The patient’s alkaline phosphatase level was normal on admission at 73 but rose to 135 U/L (reference range < 125 U/L). Gamma-glutamyl transferase level was elevated at 62 and 103 U/L (reference range < 49 U/L). Alanine amino transferase level was normal at 23 and rose to 52 U/L (reference range < 50 U/L), and aspartate aminotrasferase level was normal at 20 and rose to 44 U/L (reference range < 36 U/L).
Bilirubin levels were normal on two occasions at 4 and 9 µmol/L (reference range 3 to 17 µmol/L). Urinalysis showed trace protein but findings were otherwise negative. Hepatitis screen was nonreactive for anti-HBs and anti-HCV. HIV and syphilis serology were nonreactive. Sputum culture grew more than three respiratory flora and blood culture showed no growth after 5 days.
In the emergency department treatment was initiated with intravenous fluids and levofloxacin (500 mg every 24 hours). On the day of admission the patient developed a generalized erythematous macular rash. This was felt to be a drug eruption and the antibiotic regimen was changed from levofloxacin to intravenous cefuroxime (750 mg every 8 hours) and oral clarithromycin (500 mg twice a day).
The rash faded over several days and the cough and emesis resolved. The left axillary node became nontender and gingivitis abated. By day 4 in hospital the patient was afebrile. He was discharged after 1 week with a prescription for clarithromycin (500 mg twice a day) for an additional week.
The patient returned to the office 1 week later for follow-up. He had finished the course of clarithromycin. Other than one episode of hemoptysis after smoking marijuana at a party he was asymptomatic. Chest auscultation was normal. No further antibiotic therapy was prescribed. Follow-up CBC, liver function tests, and chest X-ray were arranged at this time. These results all returned as normal.
After this visit I found on my desk a handwritten letter marked “personal and confidential.” Past experience has taught me that such documents fit into one of two categories: complimentary or litigious. I was wrong. At the end of the day, in the solitude of my office, I read the two-page document. The first two sentences gave me pause for thought:
“I am writing this letter because I didn’t have the ability to explain to you what caused my illness, so here goes. The illness was caused by mercury poisoning that was self-induced as I had a pound of liquid mercury which I heated up to release gas which I inhaled—the reason being that it would cause damage which would shorten my life expectancy so then I would maybe get a letter from you stating that I had a shortened life expectancy so that I could collapse my locked-in RRSPs.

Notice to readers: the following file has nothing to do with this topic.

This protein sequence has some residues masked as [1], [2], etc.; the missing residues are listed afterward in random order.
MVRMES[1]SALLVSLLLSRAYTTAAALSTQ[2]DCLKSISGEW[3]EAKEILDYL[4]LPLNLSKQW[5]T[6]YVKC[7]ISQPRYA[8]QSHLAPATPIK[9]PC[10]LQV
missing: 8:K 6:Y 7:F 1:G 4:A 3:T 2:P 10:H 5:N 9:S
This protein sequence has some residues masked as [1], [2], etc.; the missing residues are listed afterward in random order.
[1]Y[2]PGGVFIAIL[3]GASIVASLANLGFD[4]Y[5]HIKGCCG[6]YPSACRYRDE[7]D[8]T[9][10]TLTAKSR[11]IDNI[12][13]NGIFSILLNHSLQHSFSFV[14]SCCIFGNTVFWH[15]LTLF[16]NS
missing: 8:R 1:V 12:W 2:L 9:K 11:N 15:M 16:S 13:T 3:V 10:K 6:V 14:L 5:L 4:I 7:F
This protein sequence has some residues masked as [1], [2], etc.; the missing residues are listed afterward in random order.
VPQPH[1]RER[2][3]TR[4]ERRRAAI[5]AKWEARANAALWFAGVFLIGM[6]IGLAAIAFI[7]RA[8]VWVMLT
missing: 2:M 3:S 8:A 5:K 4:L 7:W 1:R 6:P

I know it wasn’t very smart but this past year has been the worst of my life and I just wanted to be able to give my family something back after what I did to them, as emotionally I was unable to work. I don’t know if I did any real damage to myself or not but I have to cross that bridge if I come to it. In closing I would just like to apologize for my actions.
“I think I am safe from inflicting any more hurt on myself but I guess only time will tell. Once again I am sorry but I just couldn’t see any other way and I just want you to know.”
Treatment following disclosure
My past experience with acute or chronic mercury poisoning was nonexistent. The toxicologists and consulting physicians at the BC Poison Control Centre proved to be an invaluable resource and led me by the hand. They recommended a 24-hour urine sample for mercury analysis and mailed a photocopied chapter on mercury from Goldfrank’s Toxicologic Emergencies.
This document filled in many pieces of the puzzle, including the gingivitis, gastrointestinal symptoms, and possibly the rash. It did not explain the anemia, lymphadenopathy, or hepatic dysfunction.
A 24-hour urine sample was collected and tested for mercury 1 month after the patient was admitted to hospital. Results were reported 2 weeks later at 2377 nmol/L (reference range < 50 nmol/L)—well into the toxic range. A consultant at the Poison Control Centre noted that this level could lead to permanent neuropsychiatric changes and recommended immediate therapy with a chelating agent, meso 2, 3-dimercaptosuccinic acid (DMSA or succimer).
This required submitting a request to the Special Access Programme in Ottawa. A 19-day course of therapy was then supplied to the patient, who took 700 mg (10 mg/kg) every 8 hours for 5 days and 700 mg every 12 hours for an additional 14 days.
Once the patient’s abnormal urine mercury level was identified, the Poison Control Centre notified the public health office to ensure that an environmental health hazard did not result from this man’s action. An on-site inspection was carried out at his residence, where spot testing in the garage and house revealed traces of mercury on a propane bottle and near a stove fan. A discussion by conference call led to the conclusion that there was no health risk.